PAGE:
Drug treatment program patients' hepatitis C virus (HCV) education needs and their use of available HCV education services

Shiela M. Strauss, Janetta Astone-Twerell, Corrine E. Munoz-Plaza, Don Des Jarlais, Marya Gwadz, Holly Hagan, Andrew Osborne, Andrew Rosenblum

Research output: Contribution to journalArticle

Abstract

Background. In spite of the disproportionate prevalence of hepatitis C virus (HCV) infection among drug users, many remain uninformed or misinformed about the virus. Drug treatment programs are important sites of opportunity for providing HCV education to their patients, and many programs do, in fact, offer this education in a variety of formats. Little is known, however, about the level of HCV knowledge among drug treatment program patients, and the extent to which they utilize their programs' HCV education services. Methods. Using data collected from patients (N = 280) in 14 U.S. drug treatment programs, we compared patients who reported that they never injected drugs (NIDUs) with past or current drug injectors (IDUs) concerning their knowledge about HCV, whether they used HCV education opportunities at their programs, and the facilitators and barriers to doing so. All of the programs were participating in a research project that was developing, implementing, and evaluating a staff training to provide HCV support to patients. Results. Although IDUs scored higher on an HCV knowledge assessment than NIDUs, there were many gaps in HCV knowledge among both groups of patients. To address these knowledge gaps, all of the programs offered at least one form of HCV education: all offered 1:1 sessions with staff, 12 of the programs offered HCV education in a group format, and 11 of the programs offered this education through pamphlets/books. Only 60% of all of the participating patients used any of their programs' HCV education services, but those who did avail themselves of these HCV education opportunities generally assessed them positively. In all, many patients were unaware that HCV education was offered at their programs through individual sessions with staff, group meetings, and books/pamphlets, (42%, 49%, and 46% of the patients, respectively), and 22% were unaware that any HCV education opportunities existed. Conclusion. Efforts especially need to focus on ensuring that all drug treatment program patients are made aware of and encouraged to use HCV education services at their programs.

Original languageEnglish (US)
Article number39
JournalBMC Health Services Research
Volume7
DOIs
StatePublished - 2007

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Hepacivirus
Education
Pharmaceutical Preparations
Therapeutics
Pamphlets
Group Processes
Virus Diseases
Drug Users

ASJC Scopus subject areas

  • Nursing(all)
  • Medicine(all)

Cite this

Drug treatment program patients' hepatitis C virus (HCV) education needs and their use of available HCV education services. / Strauss, Shiela M.; Astone-Twerell, Janetta; Munoz-Plaza, Corrine E.; Des Jarlais, Don; Gwadz, Marya; Hagan, Holly; Osborne, Andrew; Rosenblum, Andrew.

In: BMC Health Services Research, Vol. 7, 39, 2007.

Research output: Contribution to journalArticle

Strauss, Shiela M. ; Astone-Twerell, Janetta ; Munoz-Plaza, Corrine E. ; Des Jarlais, Don ; Gwadz, Marya ; Hagan, Holly ; Osborne, Andrew ; Rosenblum, Andrew. / Drug treatment program patients' hepatitis C virus (HCV) education needs and their use of available HCV education services. In: BMC Health Services Research. 2007 ; Vol. 7.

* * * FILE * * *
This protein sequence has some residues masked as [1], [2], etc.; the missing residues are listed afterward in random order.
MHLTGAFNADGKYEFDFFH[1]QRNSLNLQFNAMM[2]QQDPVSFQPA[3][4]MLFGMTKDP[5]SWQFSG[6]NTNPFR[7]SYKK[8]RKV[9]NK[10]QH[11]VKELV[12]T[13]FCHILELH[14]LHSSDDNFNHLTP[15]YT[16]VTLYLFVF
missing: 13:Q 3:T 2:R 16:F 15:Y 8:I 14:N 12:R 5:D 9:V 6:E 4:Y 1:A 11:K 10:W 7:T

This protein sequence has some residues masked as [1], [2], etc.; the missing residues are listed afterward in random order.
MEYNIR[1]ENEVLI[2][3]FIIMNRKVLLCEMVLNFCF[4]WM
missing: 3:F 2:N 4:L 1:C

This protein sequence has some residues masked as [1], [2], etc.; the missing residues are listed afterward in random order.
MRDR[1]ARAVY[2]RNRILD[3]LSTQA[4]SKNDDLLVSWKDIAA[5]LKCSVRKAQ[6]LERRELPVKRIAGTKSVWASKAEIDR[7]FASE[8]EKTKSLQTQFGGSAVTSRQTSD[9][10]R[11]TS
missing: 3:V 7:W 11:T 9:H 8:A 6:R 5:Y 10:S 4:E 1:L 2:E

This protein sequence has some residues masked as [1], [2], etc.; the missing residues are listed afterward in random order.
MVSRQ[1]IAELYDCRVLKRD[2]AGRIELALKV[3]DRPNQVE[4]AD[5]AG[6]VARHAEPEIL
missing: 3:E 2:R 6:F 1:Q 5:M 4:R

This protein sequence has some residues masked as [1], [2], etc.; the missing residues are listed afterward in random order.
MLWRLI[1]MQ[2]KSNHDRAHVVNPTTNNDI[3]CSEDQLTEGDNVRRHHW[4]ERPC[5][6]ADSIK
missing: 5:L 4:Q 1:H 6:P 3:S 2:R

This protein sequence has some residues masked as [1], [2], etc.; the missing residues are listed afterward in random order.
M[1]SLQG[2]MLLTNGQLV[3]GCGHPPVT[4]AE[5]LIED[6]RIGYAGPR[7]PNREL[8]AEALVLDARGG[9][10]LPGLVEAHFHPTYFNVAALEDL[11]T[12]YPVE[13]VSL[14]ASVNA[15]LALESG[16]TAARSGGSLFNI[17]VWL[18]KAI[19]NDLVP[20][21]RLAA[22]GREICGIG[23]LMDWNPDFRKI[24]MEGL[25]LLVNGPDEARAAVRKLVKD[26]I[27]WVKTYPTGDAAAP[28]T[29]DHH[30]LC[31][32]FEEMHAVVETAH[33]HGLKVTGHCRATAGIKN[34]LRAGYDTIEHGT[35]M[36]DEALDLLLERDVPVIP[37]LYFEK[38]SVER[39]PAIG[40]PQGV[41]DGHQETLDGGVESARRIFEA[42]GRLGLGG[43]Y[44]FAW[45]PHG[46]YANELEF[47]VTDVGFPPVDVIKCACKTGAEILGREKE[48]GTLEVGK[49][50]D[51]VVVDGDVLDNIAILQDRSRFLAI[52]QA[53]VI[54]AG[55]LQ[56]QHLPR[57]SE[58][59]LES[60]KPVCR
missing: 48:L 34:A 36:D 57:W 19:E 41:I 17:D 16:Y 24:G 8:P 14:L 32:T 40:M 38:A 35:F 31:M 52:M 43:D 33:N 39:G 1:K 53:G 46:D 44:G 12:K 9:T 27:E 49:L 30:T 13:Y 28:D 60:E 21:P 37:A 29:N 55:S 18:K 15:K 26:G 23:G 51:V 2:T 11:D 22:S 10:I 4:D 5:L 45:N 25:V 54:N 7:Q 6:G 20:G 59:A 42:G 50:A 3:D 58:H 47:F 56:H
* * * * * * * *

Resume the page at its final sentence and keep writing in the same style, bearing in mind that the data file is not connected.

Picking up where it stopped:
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abstract = "Background. In spite of the disproportionate prevalence of hepatitis C virus (HCV) infection among drug users, many remain uninformed or misinformed about the virus. Drug treatment programs are important sites of opportunity for providing HCV education to their patients, and many programs do, in fact, offer this education in a variety of formats. Little is known, however, about the level of HCV knowledge among drug treatment program patients, and the extent to which they utilize their programs' HCV education services. Methods. Using data collected from patients (N = 280) in 14 U.S. drug treatment programs, we compared patients who reported that they never injected drugs (NIDUs) with past or current drug injectors (IDUs) concerning their knowledge about HCV, whether they used HCV education opportunities at their programs, and the facilitators and barriers to doing so. All of the programs were participating in a research project that was developing, implementing, and evaluating a staff training to provide HCV support to patients. Results. Although IDUs scored higher on an HCV knowledge assessment than NIDUs, there were many gaps in HCV knowledge among both groups of patients. To address these knowledge gaps, all of the programs offered at least one form of HCV education: all offered 1:1 sessions with staff, 12 of the programs offered HCV education in a group format, and 11 of the programs offered this education through pamphlets/books. Only 60{\%} of all of the participating patients used any of their programs' HCV education services, but those who did avail themselves of these HCV education opportunities generally assessed them positively. In all, many patients were unaware that HCV education was offered at their programs through individual sessions with staff, group meetings, and books/pamphlets, (42{\%}, 49{\%}, and 46{\%} of the patients, respectively), and 22{\%} were unaware that any HCV education opportunities existed. Conclusion. Efforts especially need to focus on ensuring that all drug treatment program patients are made aware of and encouraged to use HCV education services at their programs.",